There is regret that next week's conference on Small Island Developing States in Samoa will bypass the issue of creating a new category of environmental refugees.
Rising sea levels and climate change threaten people's livelihood and may force them to leave their islands or countries.
The group, Friends of the Earth International, says it believes so-called climate refugees have a legitimate claim for asylum and should be recognised under the UN Refugee Convention and offered international protection.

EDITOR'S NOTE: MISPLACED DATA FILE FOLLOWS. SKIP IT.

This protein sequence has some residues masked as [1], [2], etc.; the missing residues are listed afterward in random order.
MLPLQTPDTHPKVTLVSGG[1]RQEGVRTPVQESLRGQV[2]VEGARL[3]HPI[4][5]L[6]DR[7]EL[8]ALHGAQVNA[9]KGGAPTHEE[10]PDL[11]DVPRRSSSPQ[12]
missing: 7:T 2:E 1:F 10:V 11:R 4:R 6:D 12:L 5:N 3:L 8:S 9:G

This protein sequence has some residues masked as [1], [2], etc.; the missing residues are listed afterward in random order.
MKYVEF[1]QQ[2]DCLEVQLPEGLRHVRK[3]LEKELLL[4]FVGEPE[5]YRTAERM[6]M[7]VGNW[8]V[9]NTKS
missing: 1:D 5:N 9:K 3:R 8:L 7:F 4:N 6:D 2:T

A group spokesperson, Sara Shaw, says unfortunately, the very developed nations responsible for the vast majority of the climate-changing gases present in the atmosphere today are those refusing to extend the refugee convention to include climate refugees.
She says worse still, they are trying to weaken existing international protection for refugees.
The world's first-ever climate change refugee claimant, a national of Kiribati, lost his asylum appeal in a New Zealand court last May on the ground that international refugee law does not recognise global warming and rising sea levels as a valid basis for asylum status.
Norway and Switzerland have launched the Nansen Initiative, a project aimed to have countries provide legal cover for people forced to cross borders by a natural disaster.